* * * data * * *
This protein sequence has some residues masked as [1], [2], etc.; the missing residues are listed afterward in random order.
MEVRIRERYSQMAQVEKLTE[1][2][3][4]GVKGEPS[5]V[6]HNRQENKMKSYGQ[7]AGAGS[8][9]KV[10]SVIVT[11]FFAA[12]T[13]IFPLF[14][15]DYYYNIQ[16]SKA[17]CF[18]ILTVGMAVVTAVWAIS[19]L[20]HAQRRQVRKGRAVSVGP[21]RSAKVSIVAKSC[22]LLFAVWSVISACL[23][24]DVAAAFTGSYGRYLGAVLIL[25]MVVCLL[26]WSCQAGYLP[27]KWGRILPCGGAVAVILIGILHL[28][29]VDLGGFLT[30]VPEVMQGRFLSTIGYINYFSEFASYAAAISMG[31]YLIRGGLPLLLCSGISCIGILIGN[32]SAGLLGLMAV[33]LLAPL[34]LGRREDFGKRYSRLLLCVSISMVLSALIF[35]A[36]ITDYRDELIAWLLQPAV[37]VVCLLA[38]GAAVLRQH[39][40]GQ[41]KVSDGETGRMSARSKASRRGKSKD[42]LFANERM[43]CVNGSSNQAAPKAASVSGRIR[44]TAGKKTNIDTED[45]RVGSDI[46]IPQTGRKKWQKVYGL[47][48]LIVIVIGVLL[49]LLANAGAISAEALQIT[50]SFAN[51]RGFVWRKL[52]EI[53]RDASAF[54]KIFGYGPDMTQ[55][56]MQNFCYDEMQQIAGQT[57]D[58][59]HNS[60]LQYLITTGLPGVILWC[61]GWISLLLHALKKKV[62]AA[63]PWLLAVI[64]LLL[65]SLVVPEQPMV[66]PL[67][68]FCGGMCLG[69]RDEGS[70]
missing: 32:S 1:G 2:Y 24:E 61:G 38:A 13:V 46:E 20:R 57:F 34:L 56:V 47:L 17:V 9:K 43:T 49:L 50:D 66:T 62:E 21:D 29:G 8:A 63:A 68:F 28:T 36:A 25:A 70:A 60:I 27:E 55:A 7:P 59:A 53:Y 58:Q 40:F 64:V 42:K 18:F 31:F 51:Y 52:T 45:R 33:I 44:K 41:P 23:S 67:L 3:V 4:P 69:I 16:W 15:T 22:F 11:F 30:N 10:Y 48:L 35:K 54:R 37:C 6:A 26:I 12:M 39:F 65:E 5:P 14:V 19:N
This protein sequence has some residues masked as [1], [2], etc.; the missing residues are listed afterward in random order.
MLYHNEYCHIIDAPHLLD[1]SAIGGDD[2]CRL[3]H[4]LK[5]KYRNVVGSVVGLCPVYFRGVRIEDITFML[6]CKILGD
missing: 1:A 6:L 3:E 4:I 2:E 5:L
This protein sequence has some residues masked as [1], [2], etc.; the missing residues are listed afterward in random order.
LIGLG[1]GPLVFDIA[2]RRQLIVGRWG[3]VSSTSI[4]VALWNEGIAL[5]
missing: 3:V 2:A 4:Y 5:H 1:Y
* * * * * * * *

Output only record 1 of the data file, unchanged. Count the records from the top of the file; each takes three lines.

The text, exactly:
This protein sequence has some residues masked as [1], [2], etc.; the missing residues are listed afterward in random order.
MEVRIRERYSQMAQVEKLTE[1][2][3][4]GVKGEPS[5]V[6]HNRQENKMKSYGQ[7]AGAGS[8][9]KV[10]SVIVT[11]FFAA[12]T[13]IFPLF[14][15]DYYYNIQ[16]SKA[17]CF[18]ILTVGMAVVTAVWAIS[19]L[20]HAQRRQVRKGRAVSVGP[21]RSAKVSIVAKSC[22]LLFAVWSVISACL[23][24]DVAAAFTGSYGRYLGAVLIL[25]MVVCLL[26]WSCQAGYLP[27]KWGRILPCGGAVAVILIGILHL[28][29]VDLGGFLT[30]VPEVMQGRFLSTIGYINYFSEFASYAAAISMG[31]YLIRGGLPLLLCSGISCIGILIGN[32]SAGLLGLMAV[33]LLAPL[34]LGRREDFGKRYSRLLLCVSISMVLSALIF[35]A[36]ITDYRDELIAWLLQPAV[37]VVCLLA[38]GAAVLRQH[39][40]GQ[41]KVSDGETGRMSARSKASRRGKSKD[42]LFANERM[43]CVNGSSNQAAPKAASVSGRIR[44]TAGKKTNIDTED[45]RVGSDI[46]IPQTGRKKWQKVYGL[47][48]LIVIVIGVLL[49]LLANAGAISAEALQIT[50]SFAN[51]RGFVWRKL[52]EI[53]RDASAF[54]KIFGYGPDMTQ[55][56]MQNFCYDEMQQIAGQT[57]D[58][59]HNS[60]LQYLITTGLPGVILWC[61]GWISLLLHALKKKV[62]AA[63]PWLLAVI[64]LLL[65]SLVVPEQPMV[66]PL[67][68]FCGGMCLG[69]RDEGS[70]
missing: 32:S 1:G 2:Y 24:E 61:G 38:A 13:V 46:E 20:R 57:F 34:L 56:V 47:L 17:V 9:K 43:T 49:L 50:D 66:T 62:E 21:D 29:G 8:A 63:A 68:F 28:T 36:A 25:A 70:A 60:I 27:E 55:A 7:P 59:A 53:Y 58:Q 40:F 64:V 42:K 18:F 31:F 51:Y 52:T 45:R 33:I 44:K 41:P 23:S 67:L 3:V 4:P 69:I 16:W 15:T 22:F 11:F 30:N 10:Y 48:L 35:K 54:R 37:C 6:A 26:I 12:M 39:F 65:E 5:P 14:V 19:N